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Metformin for PCOS: Health Benefits, Risks, and Alternatives

Polycystic ovary syndrome (PCOS) remains one of the most common disorders of the endocrine system, affecting between 4 and 12 percent of women worldwide. Though metformin is an “off-label” treatment for PCOS, it’s still popular among people who have the condition. But is taking metformin for PCOS safe? Let’s find out.

How does metformin help PCOS treatment?

PCOS is a hormonal disorder that commonly occurs in females of reproductive or childbearing age. It can cause prolonged or infrequent periods or raised levels of androgens (the male hormones). Small follicles or cysts (fluid-filled sacs) can develop in the ovaries, which prevents the regular release of eggs (ovulation).

One of the possible factors that may play a role in developing PCOS is an excess amount of insulin in the body. Insulin helps the cells of the body use glucose, or sugar. If the body cells become insulin resistant, blood glucose levels may rise, causing more insulin to be secreted.

Metformin works as a treatment for PCOS by enhancing the body’s sensitivity to insulin. This decreases the levels of circulating insulin and also produces a positive effect on adipose (fat) tissue.

Doctors traditionally recommend metformin as a PCOS treatment for women who have a raised BMI (body mass index). However, according to the growing evidence, the response of metformin for PCOS is even better in people with a lower BMI.

The drug also appears to be effective as ovulation induction treatment in non-obese females who have anovulatory PCOS.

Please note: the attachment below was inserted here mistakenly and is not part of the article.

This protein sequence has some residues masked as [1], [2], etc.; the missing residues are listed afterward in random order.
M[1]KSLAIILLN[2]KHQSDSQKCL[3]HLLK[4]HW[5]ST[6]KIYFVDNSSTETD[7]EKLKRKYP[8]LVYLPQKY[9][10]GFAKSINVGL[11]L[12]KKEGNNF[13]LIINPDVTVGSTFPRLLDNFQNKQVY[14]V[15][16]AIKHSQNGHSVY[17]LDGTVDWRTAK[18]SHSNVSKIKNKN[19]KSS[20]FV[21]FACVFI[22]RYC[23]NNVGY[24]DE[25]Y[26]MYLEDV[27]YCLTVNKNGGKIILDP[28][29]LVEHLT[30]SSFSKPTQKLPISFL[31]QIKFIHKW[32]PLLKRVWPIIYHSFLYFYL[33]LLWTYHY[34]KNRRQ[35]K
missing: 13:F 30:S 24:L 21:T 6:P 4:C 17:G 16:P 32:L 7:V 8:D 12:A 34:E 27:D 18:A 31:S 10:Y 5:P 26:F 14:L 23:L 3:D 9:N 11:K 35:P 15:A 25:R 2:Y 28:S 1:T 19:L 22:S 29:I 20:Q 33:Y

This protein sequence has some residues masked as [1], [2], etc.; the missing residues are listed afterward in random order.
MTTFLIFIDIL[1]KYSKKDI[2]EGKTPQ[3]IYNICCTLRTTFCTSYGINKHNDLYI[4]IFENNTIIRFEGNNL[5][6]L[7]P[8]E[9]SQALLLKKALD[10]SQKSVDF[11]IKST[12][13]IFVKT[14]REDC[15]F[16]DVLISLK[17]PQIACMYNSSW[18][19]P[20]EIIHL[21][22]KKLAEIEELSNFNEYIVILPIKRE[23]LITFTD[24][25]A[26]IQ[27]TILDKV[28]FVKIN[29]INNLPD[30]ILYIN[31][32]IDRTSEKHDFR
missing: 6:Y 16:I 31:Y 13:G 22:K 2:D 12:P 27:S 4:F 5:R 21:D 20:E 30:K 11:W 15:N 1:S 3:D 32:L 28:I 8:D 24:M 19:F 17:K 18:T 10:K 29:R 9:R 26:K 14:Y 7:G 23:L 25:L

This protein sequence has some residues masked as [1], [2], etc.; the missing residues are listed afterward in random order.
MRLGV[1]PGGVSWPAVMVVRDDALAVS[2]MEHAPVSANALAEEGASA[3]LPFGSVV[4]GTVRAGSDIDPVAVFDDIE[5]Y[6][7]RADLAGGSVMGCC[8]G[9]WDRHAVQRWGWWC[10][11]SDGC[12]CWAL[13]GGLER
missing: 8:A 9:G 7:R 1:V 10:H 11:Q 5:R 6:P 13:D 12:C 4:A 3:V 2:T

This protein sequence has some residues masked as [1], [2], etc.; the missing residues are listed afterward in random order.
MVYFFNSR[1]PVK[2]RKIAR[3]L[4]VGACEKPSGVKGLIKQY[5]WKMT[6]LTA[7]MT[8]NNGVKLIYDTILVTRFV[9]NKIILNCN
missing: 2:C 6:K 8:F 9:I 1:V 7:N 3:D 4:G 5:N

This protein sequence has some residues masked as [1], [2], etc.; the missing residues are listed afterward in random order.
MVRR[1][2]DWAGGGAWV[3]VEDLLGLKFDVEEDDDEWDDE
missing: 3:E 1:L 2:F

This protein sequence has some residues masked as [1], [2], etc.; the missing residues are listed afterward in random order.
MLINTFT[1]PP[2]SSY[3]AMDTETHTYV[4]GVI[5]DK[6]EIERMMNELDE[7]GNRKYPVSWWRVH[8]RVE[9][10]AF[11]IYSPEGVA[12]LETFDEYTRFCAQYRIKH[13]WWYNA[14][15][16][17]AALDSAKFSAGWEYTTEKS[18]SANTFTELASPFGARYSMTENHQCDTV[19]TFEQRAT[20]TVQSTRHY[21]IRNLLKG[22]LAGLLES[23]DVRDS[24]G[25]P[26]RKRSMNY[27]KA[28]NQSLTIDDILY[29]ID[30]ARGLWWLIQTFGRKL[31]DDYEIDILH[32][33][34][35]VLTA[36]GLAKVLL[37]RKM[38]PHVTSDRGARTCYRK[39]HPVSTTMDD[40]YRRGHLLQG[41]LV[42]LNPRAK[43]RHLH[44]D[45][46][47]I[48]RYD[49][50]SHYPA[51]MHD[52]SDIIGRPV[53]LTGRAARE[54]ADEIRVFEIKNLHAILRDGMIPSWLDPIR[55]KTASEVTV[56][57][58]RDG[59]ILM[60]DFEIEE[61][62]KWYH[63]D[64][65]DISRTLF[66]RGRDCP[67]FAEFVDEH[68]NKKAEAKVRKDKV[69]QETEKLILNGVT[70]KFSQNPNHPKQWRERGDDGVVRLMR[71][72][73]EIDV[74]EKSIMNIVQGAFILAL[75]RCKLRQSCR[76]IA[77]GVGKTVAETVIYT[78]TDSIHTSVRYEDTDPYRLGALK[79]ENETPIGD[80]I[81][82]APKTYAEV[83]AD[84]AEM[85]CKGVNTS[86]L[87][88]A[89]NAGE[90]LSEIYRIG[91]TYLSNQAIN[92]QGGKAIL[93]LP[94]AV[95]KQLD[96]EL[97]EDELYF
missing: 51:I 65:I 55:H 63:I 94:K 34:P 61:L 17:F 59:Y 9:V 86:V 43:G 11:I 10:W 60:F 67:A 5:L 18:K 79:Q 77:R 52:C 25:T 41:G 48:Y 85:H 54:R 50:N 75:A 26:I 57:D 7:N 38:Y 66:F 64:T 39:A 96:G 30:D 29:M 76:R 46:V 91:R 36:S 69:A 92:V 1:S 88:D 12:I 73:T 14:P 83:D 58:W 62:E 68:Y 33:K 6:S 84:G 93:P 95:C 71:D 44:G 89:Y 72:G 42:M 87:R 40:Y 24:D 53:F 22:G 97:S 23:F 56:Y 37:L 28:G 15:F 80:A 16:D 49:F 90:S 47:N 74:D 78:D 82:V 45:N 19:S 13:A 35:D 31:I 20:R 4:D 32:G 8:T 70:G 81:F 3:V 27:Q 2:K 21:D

Metformin may also produce several other positive effects in women with PCOS such as it helps in reducing weight and their risk of developing diabetes mellitus. It also reduces levels of circulating androgen; thereby, relieving hyperandrogenic symptoms such as hirsutism and acne. Intake of metformin may also reduce the risk of developing ovarian hyperstimulation syndrome in females with PCOS who are undergoing IVF (in vitro fertilization).

Is metformin safe? Potential side effects to consider

Metformin is a relatively safe drug for PCOS. The main adverse effects that may occur while taking metformin for PCOS include various gastrointestinal symptoms. Some of these symptoms are nausea, flatulence, diarrhea, bloating, metallic taste, abdominal pain, and anorexia. Metformin may also result in malabsorption of vitamin B12 in your small intestine. In rare cases, particularly in diabetic patients, lactic acidosis may occur.

Metformin is a relatively safe drug for PCOS. The main adverse effects that may occur while taking metformin for PCOS include various gastrointestinal symptoms.

The severity of the side effects varies from patient to patient, but in the majority of cases, symptoms get better on their own. It’s possible to begin taking metformin for PCOS gradually to reduce the severity of the adverse effects and increase the dose according to the severity of your symptoms.

The use of metformin for PCOS is contraindicated if you have any of the following conditions:

  • Kidney dysfunction
  • Hypersensitivity to the drug (metformin)
  • Congestive heart failure
  • Impaired liver function
  • Chronic or acute metabolic acidosis

Metformin alternatives: other ways to treat PCOS

Metformin for PCOS